Distributive Politics and Economic Growth
ABSTRACT This paper provides a survey on studies that analyze the macroeconomic effects of intellectual property rights (IPR). The first part of this paper introduces different patent policy instruments and reviews their effects on R&D and economic growth. This part also discusses the distortionary effects and distributional consequences of IPR protection as well as empirical evidence on the effects of patent rights. Then, the second part considers the international aspects of IPR protection. In summary, this paper draws the following conclusions from the literature. Firstly, different patent policy instruments have different effects on R&D and growth. Secondly, there is empirical evidence supporting a positive relationship between IPR protection and innovation, but the evidence is stronger for developed countries than for developing countries. Thirdly, the optimal level of IPR protection should tradeoff the social benefits of enhanced innovation against the social costs of multiple distortions and income inequality. Finally, in an open economy, achieving the globally optimal level of protection requires an international coordination (rather than the harmonization) of IPR protection.
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ABSTRACT: Focusing on the welfare of the less well off as a measure of real societal progress is the fundamental principle underlying the WBG indicator of “shared prosperity”, namely income growth of the bottom 40% in every country. This paper uses a database assembled by the World Bank Group to investigate some basic characteristics of shared prosperity, particularly its relationship with overall economic growth and inequality. Initial estimates using this dataset of 79 countries show that median income growth of the bottom 40% (circa 2005-2010) was 4.2%, a high number in comparison to the 3.1% per capita income growth of the overall population. In addition, the low and lower-middle income countries appear to be trailing the upper middle and high income countries in boosting shared prosperity. Establishing conceptual links between income growth of the bottom 40%, the overall growth rate and reviewing existing evidence on how these relate to inequality, the paper discusses two main ideas. First, shared prosperity is strongly correlated with overall prosperity implying that the whole host of policies that are important to generate and sustain growth remain relevant. Second, boosting shared prosperity will also require a concerted effort to strengthen the social contract, particularly in the area of promoting equality of opportunity. Growing evidence suggests that improving access for all and reducing inequality of opportunities – particularly those related to human capital development of children – are not only about “fairness” and building a “just society”, but also about realizing a society’s aspirations of economic prosperity.The World Bank Policy research Working Paper Series. 10/2013;
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ABSTRACT: Rice is an economically important food security crop, cultivated in almost all of Nigeria’s 36 States. Nigeria spends more than 356 billion naira (2.24 billion US dollars) annually on rice import. This paper set out to analyze the trend in rice production, productivity, import, value of import and consumption that follows the adoption of the Structural Adjustment Programme (SAP) in Nigeria, with emphasis on the effects of exchange rate (ER) deregulation on domestic rice production and rice imports over the period 1986-2010. Relevant time series data were collected and used. A semi-log growth rate model and 2simple linear regression models were developed and estimated. Highlights of the findings include (i) accelerated rate of growth in rice production (Instantaneous Growth Rate (IGR) 2.2%; Cumulative Growth Rate (CGR) 2.2%); rice hectarage (IGR 3.7%; CGR 3.8%); rice importation (IGR 8.5%; CGR8.9%); expenditure on rice importation (IGR 10.6%; CGR 11.2%) and rice consumption (IGR 3.4%; CGR 3.5%) alongside a significant deceleration in rice yield (IGR -1.4%; CGR -201.4%) (ii) The observed significant increase in domestic rice production cannot be confidently attributed to ER deregulation alone because it does not lead to a decrease in rice importation into Nigeria. (iii) The significant increase in domestic rice importation as observed contradicts a priori expectation that ER deregulation will lead to significant decrease in rice importation. The study concluded that free market approach alone cannot stimulate local agricultural production in countries where farmers producing under low-technology-agriculture are put in direct competition with farmers from advanced-technology-agriculture; hence governments need to restrict importation to protect local producers.International Journal of Food and Agricultural Economics. 10/2013; 1(2):85-98.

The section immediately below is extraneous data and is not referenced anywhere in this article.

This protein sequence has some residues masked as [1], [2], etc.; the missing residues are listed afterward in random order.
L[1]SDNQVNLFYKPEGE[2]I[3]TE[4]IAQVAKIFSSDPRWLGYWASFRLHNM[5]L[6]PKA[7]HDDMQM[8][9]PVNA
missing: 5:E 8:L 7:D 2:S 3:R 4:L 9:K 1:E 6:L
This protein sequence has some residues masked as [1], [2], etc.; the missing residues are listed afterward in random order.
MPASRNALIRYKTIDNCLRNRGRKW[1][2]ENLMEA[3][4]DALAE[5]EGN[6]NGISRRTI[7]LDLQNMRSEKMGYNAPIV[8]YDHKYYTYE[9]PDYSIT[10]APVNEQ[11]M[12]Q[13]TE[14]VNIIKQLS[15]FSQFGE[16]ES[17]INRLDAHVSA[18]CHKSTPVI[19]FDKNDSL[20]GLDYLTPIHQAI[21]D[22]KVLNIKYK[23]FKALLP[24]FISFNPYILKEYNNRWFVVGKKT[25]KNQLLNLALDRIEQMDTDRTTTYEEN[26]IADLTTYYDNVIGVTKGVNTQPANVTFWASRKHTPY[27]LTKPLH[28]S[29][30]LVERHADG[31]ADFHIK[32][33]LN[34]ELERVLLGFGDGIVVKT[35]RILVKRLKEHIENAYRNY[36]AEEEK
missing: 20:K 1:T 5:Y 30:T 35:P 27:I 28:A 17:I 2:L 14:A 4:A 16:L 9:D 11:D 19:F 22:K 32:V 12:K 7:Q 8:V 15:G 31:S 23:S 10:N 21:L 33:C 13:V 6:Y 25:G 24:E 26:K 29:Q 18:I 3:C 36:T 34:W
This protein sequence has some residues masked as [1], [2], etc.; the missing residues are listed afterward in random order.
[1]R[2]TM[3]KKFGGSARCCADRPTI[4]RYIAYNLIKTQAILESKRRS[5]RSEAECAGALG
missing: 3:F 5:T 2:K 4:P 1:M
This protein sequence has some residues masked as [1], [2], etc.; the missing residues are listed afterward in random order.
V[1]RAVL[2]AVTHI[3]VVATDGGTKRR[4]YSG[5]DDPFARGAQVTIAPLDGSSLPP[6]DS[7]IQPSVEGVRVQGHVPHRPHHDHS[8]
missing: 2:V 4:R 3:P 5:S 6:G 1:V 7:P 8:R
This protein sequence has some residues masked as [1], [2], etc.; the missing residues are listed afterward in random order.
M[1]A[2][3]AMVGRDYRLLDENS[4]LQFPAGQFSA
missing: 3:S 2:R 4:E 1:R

Article: Growth-Friendly Dictatorships[show abstract] [hide abstract]
ABSTRACT: This research argues that in highly unequal societies, a rent-seeking and self-maximizing dictator may be supported by a fraction of the population, despite the absence of special benefits to these societal groups. Importantly, it is the stakes of the dictator in the economy, in the form of capital ownership, that drive the support of individuals. In highly unequal societies ruled by a capital-rich dictator endowed with the power to tax and appropriate at will, the elites will support dictatorial policies given that they can generate higher growth rates than the ones obtained under democracy. This support arises unconditionally to special benefits to the elites and despite the total absence of checks and balances on the dictator.Journal of Comparative Economics 09/2013; · 1.03 Impact Factor